Workshop

Review the questions and answers in this section to try to sharpen your Premiere video effects skills. Also, take a few moments to tackle my short quiz and the exercises.

Q&A

Q1:

I use Echo but the clip becomes so bright it washes everything out. What's up?

A1:

You've probably selected the Add or Screen option, which means that the brightness level of each echo adds itself to the original clip and its other echoes. If the Starting Intensity setting is high?near or at 1?then it takes only about two or three clips to obliterate your image. Set Starting Intensity to 1 divided by the number of echoes. If you use five echoes, then set Starting Intensity to 0.2 (1 / 5 = 0.2).

Q2:

I get that same kind of washed-out look when using Basic 3D to add a specular highlight to my clip. How do I avoid that?

A2:

Use the wireframe preview and the 3D move to keep the highlight (the green crosshair) near the edge of your clip. If it moves toward the center, the effect is like a mirror directly reflecting the sun.

Quiz

1:

How do you create an "Electric Horseman"? If you missed this enjoyable Robert Redford/Jane Fonda flick, Redford rides out on a Las Vegas stage decked out with electric lights to promote breakfast cereal.

A1:

Use Find Edges on a clip (it doesn't have to be a horse and rider?that's just been my theme this hour) to create distinct outlines. Use Color Replace to swap a bright color for the black outline. Check the Solid Colors box to make the entire outline take on the new hue.

2:

You can use the Mosaic effect to create a "transition." How do you do that?

A2:

Use the Mosaic effect to give the illusion of a transition. This is not a true transition. It's simply a straight cut edit between two adjacent clips that appears to be a transition. Apply the Mosaic effect to both clips and use keyframes to have the effect start just a second or so before the end of the first clip and operate for a second or so at the beginning of the next clip. For the first clip, set the starting number of horizontal and vertical blocks to 200 and the end to something like 10; then reverse that process for the second clip.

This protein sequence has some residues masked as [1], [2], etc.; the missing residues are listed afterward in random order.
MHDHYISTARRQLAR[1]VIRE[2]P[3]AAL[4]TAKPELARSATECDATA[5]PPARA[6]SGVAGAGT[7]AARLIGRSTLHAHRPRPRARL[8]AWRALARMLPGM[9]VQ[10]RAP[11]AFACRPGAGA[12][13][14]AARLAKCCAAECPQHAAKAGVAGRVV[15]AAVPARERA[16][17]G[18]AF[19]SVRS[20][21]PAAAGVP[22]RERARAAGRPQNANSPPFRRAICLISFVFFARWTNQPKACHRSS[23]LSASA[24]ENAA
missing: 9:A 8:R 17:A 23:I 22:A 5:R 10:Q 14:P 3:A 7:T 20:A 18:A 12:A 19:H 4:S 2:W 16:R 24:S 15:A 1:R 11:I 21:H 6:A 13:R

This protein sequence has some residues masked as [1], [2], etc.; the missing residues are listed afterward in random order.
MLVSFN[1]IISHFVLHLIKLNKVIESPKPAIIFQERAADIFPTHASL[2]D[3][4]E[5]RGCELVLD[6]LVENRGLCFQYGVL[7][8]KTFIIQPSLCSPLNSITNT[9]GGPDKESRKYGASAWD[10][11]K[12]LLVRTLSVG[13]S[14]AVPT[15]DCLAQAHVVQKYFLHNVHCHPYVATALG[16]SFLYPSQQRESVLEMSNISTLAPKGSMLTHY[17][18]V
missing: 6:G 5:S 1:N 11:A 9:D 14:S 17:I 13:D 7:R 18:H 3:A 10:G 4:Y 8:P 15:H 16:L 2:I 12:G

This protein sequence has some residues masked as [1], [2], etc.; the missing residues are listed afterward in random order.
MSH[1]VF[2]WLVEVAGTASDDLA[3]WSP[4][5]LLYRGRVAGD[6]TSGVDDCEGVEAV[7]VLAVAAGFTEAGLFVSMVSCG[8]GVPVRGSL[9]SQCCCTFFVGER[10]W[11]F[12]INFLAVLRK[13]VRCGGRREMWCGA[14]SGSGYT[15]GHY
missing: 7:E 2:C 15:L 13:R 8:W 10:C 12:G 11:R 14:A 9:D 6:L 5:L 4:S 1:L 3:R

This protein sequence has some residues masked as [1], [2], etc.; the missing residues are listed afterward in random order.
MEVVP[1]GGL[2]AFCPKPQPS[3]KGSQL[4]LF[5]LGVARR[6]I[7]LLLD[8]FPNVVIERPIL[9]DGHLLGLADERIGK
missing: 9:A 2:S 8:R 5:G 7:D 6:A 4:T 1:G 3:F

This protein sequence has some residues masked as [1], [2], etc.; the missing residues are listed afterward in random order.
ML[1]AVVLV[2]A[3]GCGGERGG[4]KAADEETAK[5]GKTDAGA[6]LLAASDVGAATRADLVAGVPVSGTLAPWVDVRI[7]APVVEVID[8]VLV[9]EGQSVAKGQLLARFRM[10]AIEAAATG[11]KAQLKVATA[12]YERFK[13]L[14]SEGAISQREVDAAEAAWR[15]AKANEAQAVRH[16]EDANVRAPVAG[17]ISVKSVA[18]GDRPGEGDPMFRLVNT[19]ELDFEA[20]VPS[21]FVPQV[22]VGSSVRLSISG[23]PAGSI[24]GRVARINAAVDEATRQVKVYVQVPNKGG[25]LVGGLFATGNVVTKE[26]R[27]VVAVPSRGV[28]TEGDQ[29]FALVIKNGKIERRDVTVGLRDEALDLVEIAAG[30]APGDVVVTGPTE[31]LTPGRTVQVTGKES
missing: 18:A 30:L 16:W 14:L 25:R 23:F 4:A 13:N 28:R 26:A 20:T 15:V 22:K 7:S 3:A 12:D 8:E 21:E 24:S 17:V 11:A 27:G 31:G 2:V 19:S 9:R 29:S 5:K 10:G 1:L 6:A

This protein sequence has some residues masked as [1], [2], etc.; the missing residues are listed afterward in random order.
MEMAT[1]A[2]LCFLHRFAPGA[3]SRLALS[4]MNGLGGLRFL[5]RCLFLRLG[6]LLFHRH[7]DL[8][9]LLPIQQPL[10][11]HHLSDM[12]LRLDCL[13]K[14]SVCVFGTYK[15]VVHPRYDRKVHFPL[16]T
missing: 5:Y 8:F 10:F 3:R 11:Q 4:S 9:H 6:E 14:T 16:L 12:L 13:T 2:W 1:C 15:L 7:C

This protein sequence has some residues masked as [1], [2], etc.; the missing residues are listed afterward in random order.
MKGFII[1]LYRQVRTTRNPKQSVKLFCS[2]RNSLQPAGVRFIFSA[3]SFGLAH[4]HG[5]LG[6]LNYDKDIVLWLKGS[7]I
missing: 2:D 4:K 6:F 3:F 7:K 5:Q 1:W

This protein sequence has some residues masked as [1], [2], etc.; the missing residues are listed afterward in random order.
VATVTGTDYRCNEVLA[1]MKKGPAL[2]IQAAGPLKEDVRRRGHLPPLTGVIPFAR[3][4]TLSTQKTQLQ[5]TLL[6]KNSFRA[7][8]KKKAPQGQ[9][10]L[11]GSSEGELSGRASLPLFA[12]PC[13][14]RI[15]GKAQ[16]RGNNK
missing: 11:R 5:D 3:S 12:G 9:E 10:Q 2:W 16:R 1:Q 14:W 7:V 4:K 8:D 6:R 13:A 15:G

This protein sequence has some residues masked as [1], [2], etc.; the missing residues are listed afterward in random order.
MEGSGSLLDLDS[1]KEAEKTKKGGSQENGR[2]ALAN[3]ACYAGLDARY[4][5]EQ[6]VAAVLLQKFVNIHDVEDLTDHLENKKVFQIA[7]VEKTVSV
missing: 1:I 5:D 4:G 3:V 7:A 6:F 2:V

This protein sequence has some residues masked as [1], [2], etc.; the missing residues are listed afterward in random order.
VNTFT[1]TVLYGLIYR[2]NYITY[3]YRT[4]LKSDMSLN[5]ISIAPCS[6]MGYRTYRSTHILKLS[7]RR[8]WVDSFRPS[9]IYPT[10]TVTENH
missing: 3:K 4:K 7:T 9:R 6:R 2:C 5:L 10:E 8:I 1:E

3:

How do you place a drop shadow on a moving and spinning graphic so that the shadow does not rotate with the graphic but rather continues to fall in a constant direction?

A3:

I prefer using Camera View combined with Drop Shadow, but you can use Transform or Basic 3D as well. First, use Camera View to give your graphic rotation and size. The maximum rotation is 360 degrees in either direction. Then use the Motion Settings dialog box to set its path. Keep the zoom at 100%. Then apply the drop shadow.

Exercises

1:

Use the Strobe Light effect with keyframes on a clip on Video 2 (above another clip) to flash white frames, black frames, inverse frames, and so on, through to the clip below. You'll need to set the Video 2 clip's transparency to Alpha Channel. To make white flashes, set Strobe to Operates on Color Only and set Strobe Operator to Add or Copy (Black equals Subtract, and Inverse equals Difference). To see through to the lower video track, set Strobe to Makes Layer Transparent.

2:

Use Camera View and motion settings to have one clip move back to one side like an opening door to reveal a second clip behind it. Then move that second clip back to the other side to reveal another clip behind it. You'll need to place the first and second clips on video tracks 3 and 2, respectively, and set their transparency to Alpha Channel. Put the bottom clip on video track 1. Use Camera View to make the spins?start at 0 longitude and move to 90 degrees for the first clip; then start at 360 and move to 270 for the second. Use motion settings to time the moves and to keep the outside edges of the clip flush with the side of the screen. Good luck. This is a bit of a project. And, yes, you could use a Swing In transition, but it doesn't look as realistic, plus you can use transitions only on clips residing on the Video 1 track.

3:

Experiment with the Lightning effect. You'll want to have the lightning emanate from and terminate at single locations. To do that, you'll need to set the start- and endpoints and use keyframes to compensate for any camera movement (or for any motion of the source or endpoint). Change the attributes of the lightning over the duration of the clip. Increase the intensity by changing values for segments, branching, and amplitude. Also, change the color of the lightning during the clip.



    Part II: Enhancing Your Video
     
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